Shooting with a flash indoors can be a somewhat frustrating task, even for some professionals. Although shooting inside can appear challenging at first, it’s far easier than, trying to create images on a summer day with a harsh high noon sun in the sky. If you can remember these tips you will be able to create great images inside every time.
#1 – GET AWAY FROM USING YOUR POP-UP FLASH
If you own a DSLR you never want to use the on camera flash/strobe. Why? Because using a pop-up flash will generally hurt your image instead of enhancing it. The power of a pop-up flash is limiting. Pop-up flashes tend to cause ‘Red Eye’ because the flash is too close to the lens. Additionally the light is unflattering; it creates flat light and yields sharp and harsh shadows.
#2 – USE AN ON CAMERA EXTERNAL FLASH
External Flashes/Strobes can be attached to the camera’s hot shoe. One thing to be aware of is not to aim it directly toward your subject. If you do, please refer above to “Pop-Up Flash” for the unappealing results. Try the alternative and turn it towards the ceiling or bounce it off a nearby wall to create directional light. You can even try bouncing it off the wall directly behind you. Remember high school physics? The angle of incidence equals the angle of reflection! If you point your flash directly at a mirror it will bounce back at you. If you aim the same flash at the mirror at a 45 degree angle it will reflect/bounce away from the mirror at 45 degrees in the opposite direction, hence no reflection back at the camera.
To create professional-looking portraits, you may want to refer to previous blog posts regarding lighting. You should also consider purchasing a light kit or an additional flash unit to use to provide you you more options. Flash units such as the Canon Speedlite 430EX III-RT or Nikon SB-700 Speedlite have accommodations so you can mount one flash unit on your camera acts as the master and the fill flash, and for a second unit to act as a remote flash (main light or background light).
#3 – LEARN THE TRIANGLE
To maximize indoor photo opportunities without using any added light, master the Exposure Triangle (fig A) – Aperture, ISO and Shutter Speed. And refer to the Exposure Chart (fig B) below as a guide for controlling your depth of field. Remember that the chart is simple theory and can be used similar to a slide rule when making exposure corrections. Try using it along with your camera or a light meter, so you can get an idea of how it works from a practical standpoint.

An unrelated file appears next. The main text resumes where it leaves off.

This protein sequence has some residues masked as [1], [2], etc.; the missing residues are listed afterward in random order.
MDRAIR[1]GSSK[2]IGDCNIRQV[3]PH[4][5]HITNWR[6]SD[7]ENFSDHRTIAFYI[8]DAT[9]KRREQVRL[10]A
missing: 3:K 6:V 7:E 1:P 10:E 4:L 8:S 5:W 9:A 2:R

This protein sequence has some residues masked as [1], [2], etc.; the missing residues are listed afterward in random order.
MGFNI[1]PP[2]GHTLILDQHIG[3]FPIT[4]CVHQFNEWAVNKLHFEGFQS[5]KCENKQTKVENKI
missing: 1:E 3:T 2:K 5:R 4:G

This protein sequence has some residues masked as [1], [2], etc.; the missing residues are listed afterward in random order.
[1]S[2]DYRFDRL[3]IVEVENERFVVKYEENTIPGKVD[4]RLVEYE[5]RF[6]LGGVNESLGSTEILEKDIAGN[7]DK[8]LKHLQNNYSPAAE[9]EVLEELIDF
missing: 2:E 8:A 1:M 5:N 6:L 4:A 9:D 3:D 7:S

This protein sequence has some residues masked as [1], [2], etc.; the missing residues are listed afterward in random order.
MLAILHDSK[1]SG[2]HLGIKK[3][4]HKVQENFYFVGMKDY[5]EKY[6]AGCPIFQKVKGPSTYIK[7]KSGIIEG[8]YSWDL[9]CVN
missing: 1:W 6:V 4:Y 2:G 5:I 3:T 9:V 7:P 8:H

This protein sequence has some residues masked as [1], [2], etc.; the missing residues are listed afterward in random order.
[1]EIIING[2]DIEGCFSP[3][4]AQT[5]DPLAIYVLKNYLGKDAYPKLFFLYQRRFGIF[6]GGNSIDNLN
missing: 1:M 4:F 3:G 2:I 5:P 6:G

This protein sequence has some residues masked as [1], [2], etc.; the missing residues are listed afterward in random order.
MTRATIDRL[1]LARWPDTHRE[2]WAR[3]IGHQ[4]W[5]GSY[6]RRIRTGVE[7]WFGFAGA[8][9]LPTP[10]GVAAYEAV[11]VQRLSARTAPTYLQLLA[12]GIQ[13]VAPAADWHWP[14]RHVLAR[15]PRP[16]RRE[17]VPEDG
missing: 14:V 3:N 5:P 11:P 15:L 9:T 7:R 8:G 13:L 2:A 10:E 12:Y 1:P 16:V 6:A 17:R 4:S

Try experimenting by using the “fastest” lens you own (fast lenses have wider apertures (wide opening and smaller
numbers to allow a lot of light which in turn will require a faster shutter speed) like a 52mm f/1.2, open the aperture as wide as you can, set your shutter speed at a faster setting and remembering your ISO (sensor/film sensitivity) and see the difference it makes. Then make adjustments one f-stop setting at a time until the exposure, depth of field and sharpness are what you are looking for. Photography is algebra based, especially when converting exposures. All the exposures on the Exposure Chart are algebraically the same.
FIND A ‘HAPPY’ LOCATION
If there’s a particular location in your home, find the location that will always render the best results. It can be anyplace like your home such as your den, basement or maybe even your kitchen. It’s all about the quality of light! It doesn’t make a difference which room as long as the ambient light (unless creating window light portraits say in a Rembrandt style) is always bright and soft, and there are bright walls that will reflect and bounce the light around the room. This is one way you can be rest assured that this location will never let you down.
Don’t let the science of photography scare you! By learning the basics and understanding light you will be able to create great photographs no matter where you are. Remember to check our website at www.larmonu.larmonstudios.com for our schedule of classes, and if you are interested we also offer private one on one mentoring to sharpen your skills.